London, Asharq Al-Awsat- A leading member of the Libyan Transitional National Council has accused the Chadian Government of backing Colonel Muammar al-Gaddafi’s regime against the revolutionaries for the purpose of preventing it from collapse. He said the Chadian president was trying to pay back an old debt he owes Gaddafi when the opposition tried to enter Ndjamena in February 2008. But the Chadian Government has denied these accusations vehemently saying they are baseless and seeking to destroy the historic relationship between the two peoples and announced it has closed its borders with Libyan to stop the infiltration of any Al-Qaeda organization elements to Chad, according to a senior official in Ndjamena.
The Libyan leader, who preferred not to be named for security reasons, told Asharq Al-Awsat that the talk about mercenaries from Chad as reported by some news agencies and satellite channels was not right “since what is happening is an intervention in the Libyan affair by the regime of Idriss Deby in support of Gaddafi. Its aim is to protect his regime from collapsing.” After pointing out that the revolutionaries were not hostile to the Chadian people because of their historic interrelationships, he said: “Deby is trying to pay an old debt he owes Gaddafi who foiled an attempt by the Chadian opposition to bring down the regime when they attacked Ndjamena in February 2008.” He added that known leaders in the Chadian regime were in charge of providing the weapons and ammunitions and sending them to areas where Gaddafi’s regiments are deployed in addition to bringing in fighters from African countries.
He added that Gen. Ramadan Arobo, governor of Borkou and former Chadian security director; Gen. Sair Abadi, governor of Adre Province; and Gen. Tofa, the Republican Guards commander, were supervising the dispatch of African forces and deploying them in the areas between Al-Zawiyah and Tripoli. The same source said that these forces were protecting the road between these two cities, adding that “the Chadian ambassador in Tripoli, Daoussa Deby, and a bank director are the ones paying the money for bringing in the Africans, particularly from Chad, who are then landed in the Umm Jaras or Tanda airport at the borders with Libya and then taken by vehicles inside the country.” He pointed out that the elements which took part in seizing Ra’s Lanuf for Gaddafi’s forces were Chadian forces.
The Libyan leader went on to say that the revolutionaries have no interest in being hostile to Chad particularly as the two countries fought many wars in the past and said: “What we are asking from the Chadian Government is to be neutral in the ongoing struggle in Libya since it is an internal struggle with which they not concerned.” He reported that Paris has confirmed information and threatened to attack any vehicle heading toward Libya.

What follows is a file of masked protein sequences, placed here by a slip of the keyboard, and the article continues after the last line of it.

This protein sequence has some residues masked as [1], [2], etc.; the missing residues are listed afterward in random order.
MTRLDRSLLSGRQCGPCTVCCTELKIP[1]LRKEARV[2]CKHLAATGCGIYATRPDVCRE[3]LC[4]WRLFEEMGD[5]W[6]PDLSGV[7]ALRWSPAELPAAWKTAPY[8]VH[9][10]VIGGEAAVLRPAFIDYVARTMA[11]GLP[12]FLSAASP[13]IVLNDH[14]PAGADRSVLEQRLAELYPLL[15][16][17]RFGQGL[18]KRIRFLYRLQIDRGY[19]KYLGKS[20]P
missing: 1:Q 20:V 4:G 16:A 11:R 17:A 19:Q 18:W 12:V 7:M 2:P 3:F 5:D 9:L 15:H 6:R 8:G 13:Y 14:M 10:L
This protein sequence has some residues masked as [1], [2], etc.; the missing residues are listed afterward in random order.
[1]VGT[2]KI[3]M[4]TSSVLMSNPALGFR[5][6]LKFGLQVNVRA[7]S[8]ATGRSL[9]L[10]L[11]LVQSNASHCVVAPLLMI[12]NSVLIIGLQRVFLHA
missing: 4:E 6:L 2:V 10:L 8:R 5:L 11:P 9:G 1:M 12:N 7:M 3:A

On his part, Omar Yahya, the Chadian president’s adviser, rejected the accusations of his country’s involvement in the ongoing struggle in Libya and has told Asharq Al-Awsat that his country is not interfering in the Libyan affair or standing with any party despite the historic relations between Deby and Gaddafi. He added that the two countries had fought many wars but their relations improved under Deby’s reign and pointed out that the revolutionaries’ accusations against his country were being leveled through the internet and they did not have evidence, not even about the names mentioned by the leading Transitional Council member, calling this “mere rumors.” He said: “They have not captured any Chadian soldier with a military identity card from the Chadian Armed Forces. They are talking on the internet.” He pointed out that there are “Al-Qaeda” elements in several Sahara countries, including Libya and said: “Therefore we acted with the neighboring countries, especially Mauritania and Algeria, to protect our borders which we have closed with Libya to stop the infiltration of any (Al-Qaeda) elements.” He added: “We do not rule out the possible presence of elements from (Al-Qaeda) in the ongoing struggle in Libya. We are protecting our borders and cooperating with the countries neighboring Libya.” He denied there were pressures from Western countries, particularly France, on Chad with regard to Libya and said: “Why should they pressure us? About what?”
Yahya went on to say that his country has not announced that Gaddafi had asked for asylum in it in future and pointed out that the time was not right to talk about receiving Gaddafi in Ndjamena and added: “The Libyans determine Libya’s future. But we call on the Libyan revolutionaries and government to reach peaceful solutions.” He noted that his country has not came forward with any initiative to the Libyan parties, especially as the revolutionaries are accusing Chad of siding with Gaddafi, but said: “We are working with the African Union [AU] and if we are asked to help it in reaching a solution in Tripoli, then we will not hesitate to do so.” He denied that Ndjamena had any contact with the revolutionaries but said “we are willing to help stop the shedding of blood in this dear country through the AU.”